I can’t spill all the family recipes, but one of my biggest tips is to let your food do the talking. The brain processes visuals 60,000 times faster than text, so an appetizing image can make a large impact on a user—especially when it’s food! Even if you post a question or directive in your post copy, often people will comment about how the food pictured looks or how it’s their favorite thing to order from your restaurant. Entice this behavior, and the social proof that comes from users speaking highly of your business on their own accord. The following post is an example that tempted many hungry and loyal Barro’s Pizza customers.
2 Teaspoons of Prompt Customer Service
We live in a world where people desire instant gratification. If something goes wrong with their order, they want it fixed, and they want it fixed now. I was surprised when I first learned that 42% of people expect a response within 60 minutes of contacting a company through social media for customer support. Oftentimes, this can’t be a realistic response time, but there are some things you can do to establish more transparency for when your customer can expect to receive a reply. Among these are publicizing your “online hours” when you are actively monitoring the page, and setting up Facebook Messenger tools, like the Messenger Greeting and Away Message.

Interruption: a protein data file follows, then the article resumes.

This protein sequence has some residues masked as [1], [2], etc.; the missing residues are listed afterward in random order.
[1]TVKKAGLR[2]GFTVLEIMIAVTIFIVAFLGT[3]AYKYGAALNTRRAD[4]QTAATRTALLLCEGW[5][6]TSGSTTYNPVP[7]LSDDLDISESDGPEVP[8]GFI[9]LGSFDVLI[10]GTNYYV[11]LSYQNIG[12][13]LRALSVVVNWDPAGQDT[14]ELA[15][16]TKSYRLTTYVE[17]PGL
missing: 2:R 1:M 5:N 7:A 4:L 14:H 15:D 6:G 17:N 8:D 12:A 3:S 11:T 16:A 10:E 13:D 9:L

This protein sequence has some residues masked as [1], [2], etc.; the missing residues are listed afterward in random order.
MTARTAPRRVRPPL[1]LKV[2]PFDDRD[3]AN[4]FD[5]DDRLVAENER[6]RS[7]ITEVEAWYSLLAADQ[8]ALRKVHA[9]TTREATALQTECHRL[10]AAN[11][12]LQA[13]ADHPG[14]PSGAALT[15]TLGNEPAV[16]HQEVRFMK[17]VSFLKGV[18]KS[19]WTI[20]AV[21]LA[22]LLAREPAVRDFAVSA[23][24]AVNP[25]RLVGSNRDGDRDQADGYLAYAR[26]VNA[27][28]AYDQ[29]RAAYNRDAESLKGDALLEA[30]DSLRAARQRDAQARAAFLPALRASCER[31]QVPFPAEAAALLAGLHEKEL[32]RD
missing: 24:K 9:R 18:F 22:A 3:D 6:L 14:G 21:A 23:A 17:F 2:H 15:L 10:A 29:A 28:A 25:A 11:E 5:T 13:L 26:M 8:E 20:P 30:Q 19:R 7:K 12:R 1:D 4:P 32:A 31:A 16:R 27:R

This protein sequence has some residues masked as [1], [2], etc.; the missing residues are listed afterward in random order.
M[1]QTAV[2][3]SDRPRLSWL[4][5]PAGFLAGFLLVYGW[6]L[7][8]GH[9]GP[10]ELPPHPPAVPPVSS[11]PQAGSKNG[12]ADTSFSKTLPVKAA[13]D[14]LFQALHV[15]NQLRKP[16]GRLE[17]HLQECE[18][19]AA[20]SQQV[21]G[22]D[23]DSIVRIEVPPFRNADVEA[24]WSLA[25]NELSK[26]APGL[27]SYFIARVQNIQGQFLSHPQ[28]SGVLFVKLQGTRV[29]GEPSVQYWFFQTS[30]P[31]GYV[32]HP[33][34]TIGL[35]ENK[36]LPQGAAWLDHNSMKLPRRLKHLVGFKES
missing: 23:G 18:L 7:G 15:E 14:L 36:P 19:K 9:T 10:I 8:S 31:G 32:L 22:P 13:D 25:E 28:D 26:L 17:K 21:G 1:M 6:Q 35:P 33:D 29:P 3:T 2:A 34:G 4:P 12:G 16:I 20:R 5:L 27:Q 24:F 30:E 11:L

Out of any industry, the restaurant business may be the most reliant on customer reviews, with 93% of consumers saying reviews impact their decisions, and 84% of consumers trusting them as much as a personal recommendation, according to Brand 24. Negative reviews aren’t always unavoidable—customers get heated and leave 1-star reviews for seemingly trivial things. It’s important to respond publicly and show your customers and the reviewer that you’re making an honest effort to resolve the issue. Plus, making it up to the customer will almost always keep them coming back through your doors. The same goes for positive reviews—your customers took time out of their day to recognize your restaurant, so thank them to encourage more interaction from them on your page in the future.
Bake and Enjoy
I hope you savored this tasting menu of important ingredients for your restaurant’s social media presence. Build off these and get ready to see your community grow and engagement soar. Ready to get cooking?